Privacy Blog

"Friends don’t let friends get spied on.' – Richard Stallman, President of the Free Software Foundation and longtime advocate of privacy in technology.

The Cheapest Wallet that Blocks RFID Signals

Pull out your credit card and flip it over. If the back is marked with the words “PayPass,” “Blink,” or the wi-fi symbol that serves as the universal symbol for wireless data or a few other obscure icons, it’s vulnerable to an uber-stealthy form of pickpocketing. Anyone with a Vivotech RFID credit card reader (available for less than $50 on eBay) can invisibly read your credit card information even if the card remains in your wallet, purse, or pocket. See for details about the problem.

Luckily, there is an easy way to block such hacking: keep your credit cards in a wallet that blocks RFID signals. You can find RFID-blocking wallets for sale from many vendors. Prices generally start at $20 and go up. Way up. Here is a cheaper solution: use an Altoids tin.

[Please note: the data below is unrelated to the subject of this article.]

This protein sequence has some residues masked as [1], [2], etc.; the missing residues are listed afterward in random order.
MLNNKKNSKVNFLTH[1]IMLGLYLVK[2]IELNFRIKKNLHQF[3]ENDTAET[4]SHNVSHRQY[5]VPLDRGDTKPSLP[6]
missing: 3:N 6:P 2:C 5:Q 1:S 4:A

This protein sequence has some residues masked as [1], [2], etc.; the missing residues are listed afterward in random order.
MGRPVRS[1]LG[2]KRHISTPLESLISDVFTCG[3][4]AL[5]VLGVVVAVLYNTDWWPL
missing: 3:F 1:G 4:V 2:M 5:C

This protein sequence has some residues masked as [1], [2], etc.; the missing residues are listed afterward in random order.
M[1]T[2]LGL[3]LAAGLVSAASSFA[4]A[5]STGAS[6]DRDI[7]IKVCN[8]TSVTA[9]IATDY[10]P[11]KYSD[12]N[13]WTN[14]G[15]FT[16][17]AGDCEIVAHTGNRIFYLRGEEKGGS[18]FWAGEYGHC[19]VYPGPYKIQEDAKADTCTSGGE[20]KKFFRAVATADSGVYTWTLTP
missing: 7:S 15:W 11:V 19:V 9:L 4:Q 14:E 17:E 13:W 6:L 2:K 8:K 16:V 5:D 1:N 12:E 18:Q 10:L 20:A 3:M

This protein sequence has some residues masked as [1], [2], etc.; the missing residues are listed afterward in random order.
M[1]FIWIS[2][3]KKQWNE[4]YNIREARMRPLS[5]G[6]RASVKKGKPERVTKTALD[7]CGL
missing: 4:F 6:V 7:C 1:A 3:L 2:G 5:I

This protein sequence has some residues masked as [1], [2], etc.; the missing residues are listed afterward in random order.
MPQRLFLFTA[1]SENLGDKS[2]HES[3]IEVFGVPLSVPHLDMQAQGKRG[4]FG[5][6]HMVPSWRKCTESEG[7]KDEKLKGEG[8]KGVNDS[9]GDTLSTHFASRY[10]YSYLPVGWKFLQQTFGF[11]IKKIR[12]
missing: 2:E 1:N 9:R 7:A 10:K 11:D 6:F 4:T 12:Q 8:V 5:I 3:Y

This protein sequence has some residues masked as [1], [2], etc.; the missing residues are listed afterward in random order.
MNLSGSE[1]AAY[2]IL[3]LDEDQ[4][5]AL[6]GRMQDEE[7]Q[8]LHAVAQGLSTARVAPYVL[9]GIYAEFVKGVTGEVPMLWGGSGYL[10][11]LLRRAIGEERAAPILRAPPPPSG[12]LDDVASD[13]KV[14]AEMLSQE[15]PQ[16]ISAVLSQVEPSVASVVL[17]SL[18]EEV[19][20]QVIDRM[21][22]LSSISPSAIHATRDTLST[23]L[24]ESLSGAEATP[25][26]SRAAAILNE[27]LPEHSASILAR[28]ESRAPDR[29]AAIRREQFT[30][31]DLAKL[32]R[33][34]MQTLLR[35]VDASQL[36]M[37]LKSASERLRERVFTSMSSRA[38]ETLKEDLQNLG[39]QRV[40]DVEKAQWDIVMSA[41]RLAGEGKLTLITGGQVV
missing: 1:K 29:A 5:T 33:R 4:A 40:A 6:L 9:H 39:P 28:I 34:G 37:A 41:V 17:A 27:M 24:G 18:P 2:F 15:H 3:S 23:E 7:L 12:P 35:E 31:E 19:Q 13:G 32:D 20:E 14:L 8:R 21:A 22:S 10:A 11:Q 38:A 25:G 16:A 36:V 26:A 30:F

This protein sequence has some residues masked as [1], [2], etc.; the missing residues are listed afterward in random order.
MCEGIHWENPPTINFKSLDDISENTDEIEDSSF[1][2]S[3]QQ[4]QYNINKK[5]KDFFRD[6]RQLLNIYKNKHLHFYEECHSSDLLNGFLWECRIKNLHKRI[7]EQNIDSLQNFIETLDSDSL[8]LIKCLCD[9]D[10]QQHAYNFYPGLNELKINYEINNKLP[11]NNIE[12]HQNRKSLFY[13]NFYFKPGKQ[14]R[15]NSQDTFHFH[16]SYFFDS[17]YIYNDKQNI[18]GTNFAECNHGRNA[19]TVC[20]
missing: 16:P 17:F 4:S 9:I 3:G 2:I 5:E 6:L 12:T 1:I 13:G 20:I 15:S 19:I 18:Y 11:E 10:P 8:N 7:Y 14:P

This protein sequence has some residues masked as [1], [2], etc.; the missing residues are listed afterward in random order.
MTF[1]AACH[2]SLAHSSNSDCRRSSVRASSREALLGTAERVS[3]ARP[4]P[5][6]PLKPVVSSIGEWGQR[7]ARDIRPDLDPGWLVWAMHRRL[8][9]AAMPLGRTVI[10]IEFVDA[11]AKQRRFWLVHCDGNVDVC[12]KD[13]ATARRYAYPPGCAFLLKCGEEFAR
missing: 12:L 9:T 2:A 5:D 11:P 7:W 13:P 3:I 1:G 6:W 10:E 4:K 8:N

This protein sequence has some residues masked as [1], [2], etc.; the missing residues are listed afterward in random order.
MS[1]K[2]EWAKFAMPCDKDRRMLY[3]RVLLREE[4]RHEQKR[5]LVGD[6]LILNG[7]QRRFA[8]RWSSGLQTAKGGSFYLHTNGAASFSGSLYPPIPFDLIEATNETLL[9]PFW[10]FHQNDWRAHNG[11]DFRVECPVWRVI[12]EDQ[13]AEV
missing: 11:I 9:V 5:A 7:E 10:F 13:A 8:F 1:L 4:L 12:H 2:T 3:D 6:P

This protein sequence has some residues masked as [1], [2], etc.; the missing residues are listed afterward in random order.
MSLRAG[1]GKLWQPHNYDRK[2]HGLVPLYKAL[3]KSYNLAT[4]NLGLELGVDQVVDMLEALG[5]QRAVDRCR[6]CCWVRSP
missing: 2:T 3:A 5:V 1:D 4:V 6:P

An Altoid tins effectively bocks RFID signals and costs a lot less than $20. Of course, you do have to empty the tin first. I’ll leave it to you to figure out what to do with the original contents of the Altoid tin.

I use an Altoid tin as a wallet frequently. If I don’t stuff it with too many credit cards, I can also add some “emergency cash” folded up neatly. However, I do add a rubber band or two wrapped around the tin to make sure it doesn’t open up at unexpected times.

Not elegant but it works well.


Categories: Credit Cards, Offline Privacy & Security

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